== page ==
Sitting here watching March Madness reminded me of the new instrumentation presented at Pittcon® in Chicago. Not one, but two, mass spectrometer products were awarded a Pittcon Editors’ Award, including the first truly integrated capillary electrophoresis/mass spectrometer (CE/MS) and a compact LC/MS designed to enable simplified operation in a low-cost instrument. With the conference’s move to Chicago this year, it seemed that the number of mass spectrometry talks and sessions increased, with special sessions in forensics and food analysis showing new uses for GC/MS and LC/MS. New technologies presented at the show are listed alphabetically by company for your reading pleasure.
AB SCIEX (Framingham, MA; www.absciex.com): Introduced the CESI 8000, a capillary electrophoresis system with a dedicated electrospray ionization interface connection to AB SCIEX LC/MS instruments. The interface does not use a sheath liquid like earlier approaches; instead, an electrospray solvent is added post-CE column to promote ionization of the molecules. The CESI 8000 system is the first CE-related product launch from AB SCIEX. The company obtained the CESI technology through combining the CE business of Beckman Coulter Life Sciences (Indianapolis, IN; www.beckmancoulter.com).
Advion (Ithaca, NY; www.advion.com): Announced improved versions of its compact expression CMS mass spectrometer. The expressionL has a 2000-Dalton mass range; this is significantly higher than its original CMS, which has been upgraded to become expressionS. The interface of these CMS units to LC, flow reactors, supercritical fluid chromatography (SFC), preparative LC, and CAMAG’s TLC-MS Interface (Muttenz, Switzerland; www.camag.com) are highlighted in the company literature.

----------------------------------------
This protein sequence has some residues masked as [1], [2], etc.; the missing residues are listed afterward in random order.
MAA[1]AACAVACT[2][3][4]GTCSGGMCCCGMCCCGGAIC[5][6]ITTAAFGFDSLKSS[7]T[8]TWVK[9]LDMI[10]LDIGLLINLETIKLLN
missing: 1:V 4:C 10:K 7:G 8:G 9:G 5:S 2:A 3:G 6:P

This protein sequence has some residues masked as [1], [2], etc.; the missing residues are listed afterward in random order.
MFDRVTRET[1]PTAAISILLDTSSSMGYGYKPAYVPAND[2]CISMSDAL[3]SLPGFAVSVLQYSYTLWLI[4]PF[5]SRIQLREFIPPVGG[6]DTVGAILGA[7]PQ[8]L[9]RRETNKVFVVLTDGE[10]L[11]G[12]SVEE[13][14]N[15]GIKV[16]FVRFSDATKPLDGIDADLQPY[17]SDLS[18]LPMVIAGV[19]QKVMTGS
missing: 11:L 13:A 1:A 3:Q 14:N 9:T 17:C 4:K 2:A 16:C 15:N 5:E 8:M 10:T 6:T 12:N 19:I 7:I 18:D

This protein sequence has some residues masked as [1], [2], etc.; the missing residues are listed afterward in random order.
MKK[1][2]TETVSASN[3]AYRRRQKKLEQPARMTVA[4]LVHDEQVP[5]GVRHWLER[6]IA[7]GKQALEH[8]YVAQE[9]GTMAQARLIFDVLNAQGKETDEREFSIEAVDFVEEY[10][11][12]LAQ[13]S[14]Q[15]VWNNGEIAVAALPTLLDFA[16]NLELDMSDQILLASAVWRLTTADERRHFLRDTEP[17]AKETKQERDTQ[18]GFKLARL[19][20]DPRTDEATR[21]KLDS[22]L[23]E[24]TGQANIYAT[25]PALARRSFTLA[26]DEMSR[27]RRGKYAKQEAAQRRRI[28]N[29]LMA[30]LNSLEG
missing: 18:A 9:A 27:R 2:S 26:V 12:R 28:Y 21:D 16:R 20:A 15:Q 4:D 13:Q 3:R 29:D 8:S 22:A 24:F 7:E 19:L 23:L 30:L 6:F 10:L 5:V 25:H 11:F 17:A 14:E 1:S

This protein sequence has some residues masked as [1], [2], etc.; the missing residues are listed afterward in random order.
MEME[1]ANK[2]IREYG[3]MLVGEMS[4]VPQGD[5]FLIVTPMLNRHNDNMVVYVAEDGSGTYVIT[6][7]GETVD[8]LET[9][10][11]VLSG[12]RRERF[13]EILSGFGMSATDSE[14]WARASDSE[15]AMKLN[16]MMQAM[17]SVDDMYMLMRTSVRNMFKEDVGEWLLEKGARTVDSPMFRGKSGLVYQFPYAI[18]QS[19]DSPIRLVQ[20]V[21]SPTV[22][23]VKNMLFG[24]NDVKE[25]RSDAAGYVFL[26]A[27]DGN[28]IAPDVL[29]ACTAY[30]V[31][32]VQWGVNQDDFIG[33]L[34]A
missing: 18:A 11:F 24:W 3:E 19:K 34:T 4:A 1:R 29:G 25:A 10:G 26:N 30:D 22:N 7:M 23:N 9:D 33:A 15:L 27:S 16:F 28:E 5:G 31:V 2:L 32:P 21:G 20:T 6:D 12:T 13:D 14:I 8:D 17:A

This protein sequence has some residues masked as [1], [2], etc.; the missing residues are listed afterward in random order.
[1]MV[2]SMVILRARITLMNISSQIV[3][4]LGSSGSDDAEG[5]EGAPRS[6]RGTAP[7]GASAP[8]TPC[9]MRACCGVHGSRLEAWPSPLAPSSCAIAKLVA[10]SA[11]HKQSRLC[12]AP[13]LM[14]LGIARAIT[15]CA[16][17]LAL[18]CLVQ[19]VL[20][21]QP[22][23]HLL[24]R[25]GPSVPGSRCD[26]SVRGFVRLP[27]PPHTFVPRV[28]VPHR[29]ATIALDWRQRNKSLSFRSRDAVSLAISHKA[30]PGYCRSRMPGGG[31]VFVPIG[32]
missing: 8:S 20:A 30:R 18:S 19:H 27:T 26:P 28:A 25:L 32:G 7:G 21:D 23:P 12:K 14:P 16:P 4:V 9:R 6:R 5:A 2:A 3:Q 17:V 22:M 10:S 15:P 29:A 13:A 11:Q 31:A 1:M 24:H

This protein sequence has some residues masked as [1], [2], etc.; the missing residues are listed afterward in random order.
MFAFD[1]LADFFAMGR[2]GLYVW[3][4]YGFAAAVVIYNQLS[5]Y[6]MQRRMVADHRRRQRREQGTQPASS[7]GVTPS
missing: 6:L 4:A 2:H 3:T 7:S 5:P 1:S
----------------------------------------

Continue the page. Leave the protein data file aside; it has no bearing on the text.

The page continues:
Analyze IQ (Dublin, Ireland; www.analyzeiq.com): Presented SmartSearch™, a program that allows you to search rapidly and accurately through a library of spectra to identify the best matches for unknown spectra, enabling you to answer “what is this?” questions easily and reliably. The program provides accurate spectrum matching algorithms to let you identify a ranked set of spectra that are the closest matches for a spectrum of interest using an innovative new Spectral Euclidean Distance algorithm that was developed for the product.
Bruker Daltonics (Billerica, MA; www.bruker.com): After introducing three new MS systems this year, the company launched a next-generation GC-APCI II interface for coupling a GC transfer line to any Bruker electrospray ionization (ESI) mass spectrometer. The use of this flexible interface line means that the GC can be easily mounted and dismounted within minutes without requiring careful alignment and positioning of the GC in close proximity to the ESI/MS. For its MALDI-TOF product line, the autoflex™ speed offers faster 2-kHz Smartbeam Laser sampling speed for use in reducing the time requirement for applications such as biomarker discovery, imaging, and drug and metabolite tissue distribution.